"This Congress is not obliged to be bound by the dead hand of the past...The first Senate, which met in 1789, approved 19 rules by a majority vote. Those rules have been changed from time to time...So the Members of the Senate who met in 1789 and approved that first body of rules did not for one moment think, or believe, or pretend, that all succeeding Senates would be bound by that Senate...It would be just as reasonable to say that one Congress can pass a law providing that all future laws have to passed by two-thirds vote. Any Member of this body knows that the next Congress would not heed that law and would proceed to change it and would vote repeal of it by majority vote." Robert C. Byrd, 1/15/79, Congressional Record.
When Senator Byrd participated in the filibuster against the Civil Rights Act of 1964, it required a 2/3s vote, 67 Senators, to invoke cloture. In 1975, Byrd led an effort to reduce the number of Senators necessary to limit debate to 60, the present number necessary to invoke cloture.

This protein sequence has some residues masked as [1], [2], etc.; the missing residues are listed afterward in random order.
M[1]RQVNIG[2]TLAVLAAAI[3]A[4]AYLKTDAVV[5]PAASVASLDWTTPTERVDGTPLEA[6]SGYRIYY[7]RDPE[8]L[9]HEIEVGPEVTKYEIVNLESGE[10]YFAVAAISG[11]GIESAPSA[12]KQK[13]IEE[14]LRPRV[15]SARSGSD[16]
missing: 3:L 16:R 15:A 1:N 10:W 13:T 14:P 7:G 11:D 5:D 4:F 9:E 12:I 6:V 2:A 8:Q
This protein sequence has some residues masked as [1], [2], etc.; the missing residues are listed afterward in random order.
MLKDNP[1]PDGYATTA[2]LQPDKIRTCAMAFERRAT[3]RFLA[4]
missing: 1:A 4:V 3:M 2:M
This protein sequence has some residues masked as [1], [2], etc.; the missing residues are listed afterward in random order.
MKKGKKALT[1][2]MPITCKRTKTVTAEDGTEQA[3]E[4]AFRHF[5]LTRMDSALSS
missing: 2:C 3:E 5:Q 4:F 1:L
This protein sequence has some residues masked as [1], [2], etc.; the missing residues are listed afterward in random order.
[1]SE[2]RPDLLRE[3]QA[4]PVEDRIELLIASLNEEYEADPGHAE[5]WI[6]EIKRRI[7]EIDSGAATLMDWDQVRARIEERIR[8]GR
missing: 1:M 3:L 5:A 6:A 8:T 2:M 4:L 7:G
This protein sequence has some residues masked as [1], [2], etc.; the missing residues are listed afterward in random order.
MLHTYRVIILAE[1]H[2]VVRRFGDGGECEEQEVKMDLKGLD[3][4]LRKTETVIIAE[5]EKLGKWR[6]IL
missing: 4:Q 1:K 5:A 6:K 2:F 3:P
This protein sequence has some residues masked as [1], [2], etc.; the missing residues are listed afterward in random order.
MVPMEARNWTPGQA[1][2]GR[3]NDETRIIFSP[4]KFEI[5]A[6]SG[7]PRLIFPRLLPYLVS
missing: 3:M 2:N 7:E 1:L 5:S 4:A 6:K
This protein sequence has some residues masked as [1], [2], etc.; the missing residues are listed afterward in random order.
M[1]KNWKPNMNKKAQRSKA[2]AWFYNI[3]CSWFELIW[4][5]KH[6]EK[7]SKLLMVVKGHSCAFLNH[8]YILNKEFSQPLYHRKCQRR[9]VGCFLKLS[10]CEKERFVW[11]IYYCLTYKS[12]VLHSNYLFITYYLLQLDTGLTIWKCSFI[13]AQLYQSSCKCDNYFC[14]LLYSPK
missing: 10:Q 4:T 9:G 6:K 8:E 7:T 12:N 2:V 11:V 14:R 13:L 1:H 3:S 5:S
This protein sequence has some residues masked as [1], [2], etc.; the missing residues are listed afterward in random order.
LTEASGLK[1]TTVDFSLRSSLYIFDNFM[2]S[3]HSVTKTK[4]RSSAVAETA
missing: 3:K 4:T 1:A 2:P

Seantor Byrd had at least two honorable, reasoned arguments he could have made this week in opposing Republican efforts to reduce the number of Senators necessary to invoke cloture to a simple majority, 51 Senators.
1. He could have acknowledged his prior position on this issue and stated that he was wrong then, that one Senate can bind succeeding Senates, and that the number of Senators necessary to invoke cloture should never be changed. He could then have made his arguments as to why no change should be made.
2. In the alternative, after acknowledging his prior position in the 1970s, he could have made a "Goldilocks" argument (one soup is too hot, one too cold and one "just right"): 67 votes were too many for cloture, 51 is too few, 60 is "just right."
It would have been interesting to hear what arguments Senator Byrd could then have made to support either proposition.
Instead, Senator Byrd decided to in effect say that Hitler and Republicans were similar, a tactic used by others in last year's election when some of those opposed to President Bush equated him with Hitler.
If a Republican called a Democrat a Communist, the Republican would be accused of McCarthyism. How is a Democrat in effect calling a Republican a Nazi any more acceptable?